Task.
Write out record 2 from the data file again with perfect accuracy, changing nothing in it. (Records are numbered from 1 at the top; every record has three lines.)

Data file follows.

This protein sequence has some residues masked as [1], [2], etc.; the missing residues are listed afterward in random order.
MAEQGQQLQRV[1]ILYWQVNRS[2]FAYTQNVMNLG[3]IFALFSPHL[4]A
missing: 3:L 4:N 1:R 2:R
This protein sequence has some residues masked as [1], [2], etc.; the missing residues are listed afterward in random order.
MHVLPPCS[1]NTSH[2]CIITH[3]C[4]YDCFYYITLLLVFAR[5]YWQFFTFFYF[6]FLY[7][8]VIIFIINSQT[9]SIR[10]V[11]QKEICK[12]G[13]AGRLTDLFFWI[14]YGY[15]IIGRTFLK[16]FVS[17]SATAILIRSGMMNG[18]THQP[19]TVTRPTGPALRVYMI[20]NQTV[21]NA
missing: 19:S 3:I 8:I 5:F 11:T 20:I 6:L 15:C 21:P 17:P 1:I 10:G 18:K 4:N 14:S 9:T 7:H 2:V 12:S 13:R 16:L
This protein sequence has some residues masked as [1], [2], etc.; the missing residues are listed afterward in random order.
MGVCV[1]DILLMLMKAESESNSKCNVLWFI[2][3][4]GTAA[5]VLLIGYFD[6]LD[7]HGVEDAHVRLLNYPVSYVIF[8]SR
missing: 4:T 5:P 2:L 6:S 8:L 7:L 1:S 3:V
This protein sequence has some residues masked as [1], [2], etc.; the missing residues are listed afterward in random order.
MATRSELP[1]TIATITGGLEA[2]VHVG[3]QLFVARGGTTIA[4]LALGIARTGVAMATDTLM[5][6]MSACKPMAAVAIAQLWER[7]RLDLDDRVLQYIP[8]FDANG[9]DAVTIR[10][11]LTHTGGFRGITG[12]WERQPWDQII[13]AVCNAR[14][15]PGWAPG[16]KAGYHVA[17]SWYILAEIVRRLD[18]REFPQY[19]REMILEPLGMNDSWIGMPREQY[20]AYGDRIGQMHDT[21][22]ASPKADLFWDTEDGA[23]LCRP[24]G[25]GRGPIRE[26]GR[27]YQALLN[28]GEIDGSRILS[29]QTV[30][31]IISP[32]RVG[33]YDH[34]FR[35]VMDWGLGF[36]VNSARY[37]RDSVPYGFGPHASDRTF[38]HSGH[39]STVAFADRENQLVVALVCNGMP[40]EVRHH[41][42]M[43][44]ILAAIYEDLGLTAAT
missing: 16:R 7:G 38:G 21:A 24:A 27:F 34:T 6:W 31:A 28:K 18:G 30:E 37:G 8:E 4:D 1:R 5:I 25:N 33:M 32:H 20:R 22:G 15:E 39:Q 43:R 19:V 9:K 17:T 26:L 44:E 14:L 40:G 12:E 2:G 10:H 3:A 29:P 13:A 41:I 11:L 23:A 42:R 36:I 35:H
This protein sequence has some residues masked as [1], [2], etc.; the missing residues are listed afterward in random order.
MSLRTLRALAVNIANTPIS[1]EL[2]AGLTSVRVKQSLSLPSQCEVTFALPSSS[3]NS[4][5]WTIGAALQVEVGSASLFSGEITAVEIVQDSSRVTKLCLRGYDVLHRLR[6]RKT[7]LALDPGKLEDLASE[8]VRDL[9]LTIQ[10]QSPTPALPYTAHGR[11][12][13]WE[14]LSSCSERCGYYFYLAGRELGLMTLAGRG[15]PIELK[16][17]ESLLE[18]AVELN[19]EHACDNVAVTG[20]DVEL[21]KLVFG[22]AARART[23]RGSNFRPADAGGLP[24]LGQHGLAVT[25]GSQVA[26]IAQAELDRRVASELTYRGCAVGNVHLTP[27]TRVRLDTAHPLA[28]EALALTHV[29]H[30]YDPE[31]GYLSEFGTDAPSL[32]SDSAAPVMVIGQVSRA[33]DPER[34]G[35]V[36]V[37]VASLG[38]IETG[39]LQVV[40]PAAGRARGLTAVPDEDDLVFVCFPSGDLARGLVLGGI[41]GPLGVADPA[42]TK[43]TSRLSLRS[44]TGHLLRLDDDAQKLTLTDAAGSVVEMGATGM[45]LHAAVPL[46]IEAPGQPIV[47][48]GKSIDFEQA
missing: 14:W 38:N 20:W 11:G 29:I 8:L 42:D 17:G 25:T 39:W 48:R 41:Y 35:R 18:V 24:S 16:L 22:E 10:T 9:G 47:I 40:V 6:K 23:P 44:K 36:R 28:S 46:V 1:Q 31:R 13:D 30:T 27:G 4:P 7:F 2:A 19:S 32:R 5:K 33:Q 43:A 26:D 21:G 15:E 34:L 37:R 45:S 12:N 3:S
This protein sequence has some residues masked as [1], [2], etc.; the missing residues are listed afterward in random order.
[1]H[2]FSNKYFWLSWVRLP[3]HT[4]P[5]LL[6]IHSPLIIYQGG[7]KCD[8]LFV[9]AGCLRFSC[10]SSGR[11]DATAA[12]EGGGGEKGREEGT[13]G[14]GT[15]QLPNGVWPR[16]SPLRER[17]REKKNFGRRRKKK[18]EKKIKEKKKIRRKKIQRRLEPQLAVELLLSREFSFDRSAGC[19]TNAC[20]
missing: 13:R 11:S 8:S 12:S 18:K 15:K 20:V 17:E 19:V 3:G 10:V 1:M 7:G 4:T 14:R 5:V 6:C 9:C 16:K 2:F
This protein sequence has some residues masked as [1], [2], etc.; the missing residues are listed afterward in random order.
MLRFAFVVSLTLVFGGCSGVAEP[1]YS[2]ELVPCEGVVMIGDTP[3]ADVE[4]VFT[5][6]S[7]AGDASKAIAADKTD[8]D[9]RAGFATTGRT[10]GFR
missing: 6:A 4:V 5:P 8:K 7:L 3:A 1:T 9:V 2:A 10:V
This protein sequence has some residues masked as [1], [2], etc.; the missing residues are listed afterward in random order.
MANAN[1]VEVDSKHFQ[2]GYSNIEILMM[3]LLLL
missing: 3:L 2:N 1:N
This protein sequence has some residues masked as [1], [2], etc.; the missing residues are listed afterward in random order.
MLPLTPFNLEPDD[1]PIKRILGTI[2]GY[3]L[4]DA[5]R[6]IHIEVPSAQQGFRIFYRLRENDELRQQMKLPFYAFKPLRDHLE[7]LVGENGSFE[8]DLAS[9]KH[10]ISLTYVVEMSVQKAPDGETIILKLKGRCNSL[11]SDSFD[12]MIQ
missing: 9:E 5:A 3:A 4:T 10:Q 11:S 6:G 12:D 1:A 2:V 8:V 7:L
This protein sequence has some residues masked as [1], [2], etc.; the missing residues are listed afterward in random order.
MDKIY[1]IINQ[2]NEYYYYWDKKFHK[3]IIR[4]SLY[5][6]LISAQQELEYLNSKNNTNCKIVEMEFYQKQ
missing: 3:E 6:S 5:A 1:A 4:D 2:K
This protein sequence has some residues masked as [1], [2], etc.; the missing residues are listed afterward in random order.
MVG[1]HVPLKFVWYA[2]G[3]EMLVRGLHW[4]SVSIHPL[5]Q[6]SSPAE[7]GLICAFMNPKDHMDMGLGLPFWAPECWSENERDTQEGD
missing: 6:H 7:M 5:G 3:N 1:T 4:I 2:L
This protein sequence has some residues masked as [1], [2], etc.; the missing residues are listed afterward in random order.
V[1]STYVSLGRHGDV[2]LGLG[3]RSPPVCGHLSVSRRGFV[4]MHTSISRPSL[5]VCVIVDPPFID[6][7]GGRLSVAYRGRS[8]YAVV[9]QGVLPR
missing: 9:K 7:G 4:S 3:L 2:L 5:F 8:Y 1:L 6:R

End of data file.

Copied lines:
This protein sequence has some residues masked as [1], [2], etc.; the missing residues are listed afterward in random order.
MHVLPPCS[1]NTSH[2]CIITH[3]C[4]YDCFYYITLLLVFAR[5]YWQFFTFFYF[6]FLY[7][8]VIIFIINSQT[9]SIR[10]V[11]QKEICK[12]G[13]AGRLTDLFFWI[14]YGY[15]IIGRTFLK[16]FVS[17]SATAILIRSGMMNG[18]THQP[19]TVTRPTGPALRVYMI[20]NQTV[21]NA
missing: 19:S 3:I 8:I 5:F 11:T 20:I 6:L 15:C 21:P 17:P 1:I 10:G 18:K 4:N 14:S 9:T 7:H 2:V 12:S 13:R 16:L